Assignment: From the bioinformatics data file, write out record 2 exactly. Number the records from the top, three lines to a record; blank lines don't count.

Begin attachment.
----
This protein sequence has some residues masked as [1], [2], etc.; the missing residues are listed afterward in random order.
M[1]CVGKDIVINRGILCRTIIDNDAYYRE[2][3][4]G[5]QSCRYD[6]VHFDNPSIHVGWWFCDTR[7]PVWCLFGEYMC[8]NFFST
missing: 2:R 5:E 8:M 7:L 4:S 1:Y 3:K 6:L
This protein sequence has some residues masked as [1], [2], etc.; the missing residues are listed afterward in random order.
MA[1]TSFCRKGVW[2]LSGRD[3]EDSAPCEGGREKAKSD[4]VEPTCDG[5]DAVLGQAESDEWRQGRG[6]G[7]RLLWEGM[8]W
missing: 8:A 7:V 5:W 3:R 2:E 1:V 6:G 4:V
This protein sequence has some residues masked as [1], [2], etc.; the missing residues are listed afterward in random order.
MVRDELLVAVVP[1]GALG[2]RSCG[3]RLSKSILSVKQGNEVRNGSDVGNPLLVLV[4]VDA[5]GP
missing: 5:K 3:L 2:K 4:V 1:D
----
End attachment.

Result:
This protein sequence has some residues masked as [1], [2], etc.; the missing residues are listed afterward in random order.
MA[1]TSFCRKGVW[2]LSGRD[3]EDSAPCEGGREKAKSD[4]VEPTCDG[5]DAVLGQAESDEWRQGRG[6]G[7]RLLWEGM[8]W
missing: 8:A 7:V 5:W 3:R 2:E 1:V 6:G 4:V